Sure. On the change in the outlook from Fitch last night on your BB+ rating to a positive outlook.
So that just leaves a hair now before you get on investment-grade rating. So I was just wondering, did they provide a time frame for the upgrade?
And does this upgrade change anything on pricing on your financial instruments, which would probably be loans in this particular case?
Yes. Thanks, Ann, for the question.
And yes, we're quite happy with the Fitch action. And just for those who may not have seen it, we've got a positive outlook on the external debt, and we also had an upgrade in our long-term debt in Mexico from AA minus to AA with a positive outlook as well.
So pretty much on all categories, as you said, we're a hair away from the next potential upgrade. Now typically, when Fitch and this is my perception is that typically, when they do get to a positive outlook, they have an internal -- I don't know if it's a requirement or a tendency to review the rating within 6 months to 12 months.
And they've kind of indicated that from reading between the lines and talking to them that we're probably within close to half a turn based on the way that we measure our leverage from their investment-grade kind of parameters. Now whether they will take us there this year, early next year.
That's up to them, of course, we have to wait and see how things evolve. But I think they're constantly in touch with us, and we're updating on our results, and we're quite excited by the actions that they have taken on a day like today.
I mean it was great. Now in terms of refinancing, Yes, I mean we -- although we're quite comfortable with our maturity profile for our liabilities, as you've seen from the presentation that was distributed this morning.
Clearly, this upgrade and the feedback we're getting from the capital markets should give us the opportunity before the end of the year to do some liability management that should improve the desk back going forward. So -- but I can't say exactly what that will be.
Now in terms of -- in terms of improving our cost of borrowing, I mean the answer is yes. I can't speculate on that impact at this point in time.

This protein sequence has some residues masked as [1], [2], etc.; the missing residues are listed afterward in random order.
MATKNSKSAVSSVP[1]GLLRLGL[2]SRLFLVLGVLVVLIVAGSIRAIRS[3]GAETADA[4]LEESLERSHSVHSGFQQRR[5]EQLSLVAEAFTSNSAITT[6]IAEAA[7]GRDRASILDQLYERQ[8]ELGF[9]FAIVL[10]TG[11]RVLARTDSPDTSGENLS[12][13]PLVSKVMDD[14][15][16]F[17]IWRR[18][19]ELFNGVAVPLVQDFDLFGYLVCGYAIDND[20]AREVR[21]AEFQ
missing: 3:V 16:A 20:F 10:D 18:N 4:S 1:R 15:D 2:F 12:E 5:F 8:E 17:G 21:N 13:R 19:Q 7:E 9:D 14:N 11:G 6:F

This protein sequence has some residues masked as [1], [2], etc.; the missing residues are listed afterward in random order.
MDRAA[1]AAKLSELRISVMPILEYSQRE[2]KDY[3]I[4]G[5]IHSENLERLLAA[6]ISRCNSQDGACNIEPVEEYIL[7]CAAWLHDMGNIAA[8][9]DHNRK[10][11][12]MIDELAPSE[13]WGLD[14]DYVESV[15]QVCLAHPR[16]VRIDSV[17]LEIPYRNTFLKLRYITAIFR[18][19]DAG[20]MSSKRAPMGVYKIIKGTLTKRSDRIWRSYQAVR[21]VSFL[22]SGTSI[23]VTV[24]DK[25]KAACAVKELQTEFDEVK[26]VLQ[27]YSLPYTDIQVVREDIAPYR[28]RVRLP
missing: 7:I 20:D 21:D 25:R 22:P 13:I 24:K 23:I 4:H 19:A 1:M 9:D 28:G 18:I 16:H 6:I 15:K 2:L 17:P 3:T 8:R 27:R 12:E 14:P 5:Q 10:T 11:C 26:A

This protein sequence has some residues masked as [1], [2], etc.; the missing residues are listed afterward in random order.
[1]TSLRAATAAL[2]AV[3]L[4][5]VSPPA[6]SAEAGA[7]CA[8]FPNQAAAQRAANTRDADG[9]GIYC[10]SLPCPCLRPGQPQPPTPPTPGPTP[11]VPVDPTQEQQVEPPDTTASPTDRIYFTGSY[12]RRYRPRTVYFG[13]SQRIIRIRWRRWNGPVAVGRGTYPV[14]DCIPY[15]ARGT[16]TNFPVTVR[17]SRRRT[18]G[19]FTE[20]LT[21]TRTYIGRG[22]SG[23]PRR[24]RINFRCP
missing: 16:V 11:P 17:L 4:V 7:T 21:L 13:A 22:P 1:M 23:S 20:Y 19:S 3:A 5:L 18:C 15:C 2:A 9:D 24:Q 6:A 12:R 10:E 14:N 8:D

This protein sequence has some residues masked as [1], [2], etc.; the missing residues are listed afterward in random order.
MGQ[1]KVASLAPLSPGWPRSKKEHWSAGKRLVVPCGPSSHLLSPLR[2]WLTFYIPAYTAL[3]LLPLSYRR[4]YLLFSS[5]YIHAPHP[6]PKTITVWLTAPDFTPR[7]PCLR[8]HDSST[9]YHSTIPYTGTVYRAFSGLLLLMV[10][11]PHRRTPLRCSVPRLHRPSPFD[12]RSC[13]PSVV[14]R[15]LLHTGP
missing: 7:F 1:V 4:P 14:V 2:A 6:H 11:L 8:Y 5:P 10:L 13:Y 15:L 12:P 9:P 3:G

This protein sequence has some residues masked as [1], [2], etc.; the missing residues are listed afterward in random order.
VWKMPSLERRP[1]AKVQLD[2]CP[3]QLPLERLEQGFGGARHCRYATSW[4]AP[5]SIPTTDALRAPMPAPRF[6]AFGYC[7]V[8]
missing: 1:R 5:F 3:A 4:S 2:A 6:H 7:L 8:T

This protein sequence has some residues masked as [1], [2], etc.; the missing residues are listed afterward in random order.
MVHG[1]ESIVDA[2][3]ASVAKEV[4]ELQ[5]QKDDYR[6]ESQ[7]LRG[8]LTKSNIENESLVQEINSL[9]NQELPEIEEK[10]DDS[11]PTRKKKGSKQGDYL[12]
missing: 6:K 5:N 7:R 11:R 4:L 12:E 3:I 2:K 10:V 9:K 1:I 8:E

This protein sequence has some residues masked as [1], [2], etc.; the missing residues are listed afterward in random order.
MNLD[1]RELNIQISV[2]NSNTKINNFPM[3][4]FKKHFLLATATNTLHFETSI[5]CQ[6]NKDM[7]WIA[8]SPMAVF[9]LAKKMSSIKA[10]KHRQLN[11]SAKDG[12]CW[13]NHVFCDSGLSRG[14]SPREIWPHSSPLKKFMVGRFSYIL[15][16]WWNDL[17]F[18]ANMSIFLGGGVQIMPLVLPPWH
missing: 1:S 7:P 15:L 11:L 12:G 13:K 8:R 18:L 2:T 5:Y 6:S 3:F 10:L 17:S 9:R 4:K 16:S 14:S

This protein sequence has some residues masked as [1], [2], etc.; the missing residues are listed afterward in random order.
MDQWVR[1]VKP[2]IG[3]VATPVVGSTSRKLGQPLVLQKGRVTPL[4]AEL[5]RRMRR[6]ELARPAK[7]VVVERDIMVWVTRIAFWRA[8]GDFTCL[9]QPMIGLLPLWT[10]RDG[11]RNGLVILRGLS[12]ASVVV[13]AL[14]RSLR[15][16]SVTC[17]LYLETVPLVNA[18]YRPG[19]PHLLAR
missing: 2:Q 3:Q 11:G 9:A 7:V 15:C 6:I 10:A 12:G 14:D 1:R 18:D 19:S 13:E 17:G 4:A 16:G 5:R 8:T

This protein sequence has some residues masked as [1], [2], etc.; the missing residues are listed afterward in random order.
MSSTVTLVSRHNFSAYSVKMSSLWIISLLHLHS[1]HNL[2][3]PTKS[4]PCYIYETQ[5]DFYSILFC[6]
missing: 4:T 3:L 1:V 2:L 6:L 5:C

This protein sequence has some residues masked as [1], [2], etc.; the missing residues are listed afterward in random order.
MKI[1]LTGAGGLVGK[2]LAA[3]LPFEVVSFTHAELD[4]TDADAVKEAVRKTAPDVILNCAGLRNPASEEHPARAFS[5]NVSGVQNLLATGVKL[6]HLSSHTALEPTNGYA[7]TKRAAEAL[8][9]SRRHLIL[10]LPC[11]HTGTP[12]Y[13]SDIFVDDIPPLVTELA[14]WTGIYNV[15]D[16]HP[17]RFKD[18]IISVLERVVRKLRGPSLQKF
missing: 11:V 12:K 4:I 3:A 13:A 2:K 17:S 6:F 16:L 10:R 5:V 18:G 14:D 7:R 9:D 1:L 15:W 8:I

I mean, it depends when we will do it. It depends on what the capital market conditions are.
But if I were to take a look at our, where our bonds are trading. And I think you know better than I do on a daily basis when those -- our bonds are trading.
But the longer bonds are trading at these spreads that are close to around $250 million, $25 million if I compare those bonds to some of our peers, the peers albeit have higher ratings are materially tighter than that. But I don't want to recommend -- I don't want to speculate on when we -- and if we go about any refinancings, what the pricing impact is likely to be.
And we see this as a journey. And I mean, obviously, as you could imagine, we see this as a journey.
And as we continue to improve our credit ratings, we do expect to reduce our cost of financing and increasing free cash flow. I don't know if that answers the question.
If there's any follow-ups, I'll be more than happy to address.
Yes. Just the only follow-up would be how are the conversations with S&P going?
That would be the second one that you -- that also has a BB+.
I really can't comment, but I think I think today, with the results that we've seen today and with the track record and the acceleration on pricing, and the recovery and the expansion of price compared to cost on a consolidated basis should be good news for both of our rating agencies. But I can't comment on any ongoing conversations with them.
Okay. Well, thank you very much.
Congratulations the positive outlook upgrade, and it's a great quarter.
Thank you very much,
The next question comes from the webcast from Paul Roger from Exane BNP Paribas.
It looks like your CO2 per ton of cement fell 4.4%, and clinker factor fell 1.1 percentage points in the first half. This is a bigger decline than peers.
What's driving this outperformance? Is it catch-up or something specific in your decarbonization strategy.
Okay. Well, thanks for the question, Paul.
Let me start by saying that the foreign fraction present of this quarter is pretty well aligned to what has happened in the last maybe 10 quarters. In '21, '22, we started making reductions of this size.
When we put in place our future in action strategy and started speeding up, complementing and properly executing in that strategy. So if you remember, we've been reporting that in '21 and '22, we have reduced CO2 per tonne of cement by around 9.5%, which is in 2 years is a reduction that used to take us a decade.
So -- what I'm saying is that late '20, we put in place a strategy started executing in '21 and is paying off, and it's paying off not only this quarter but for the last 10 quarters. Now is this a catch-up, because we have realized that the reduction that we have systematically doing in the last two years and a half is higher than the one from our competitors.
And maybe in very early stages, that was the case. But by the end of last year, using the CO2 per ton of cement as a proxy, our numbers were either equal or better when compared to other peers.
So, I particularly referring to this quarter or to last quarter, we cannot call it a catch-up. Now what is it that we are doing?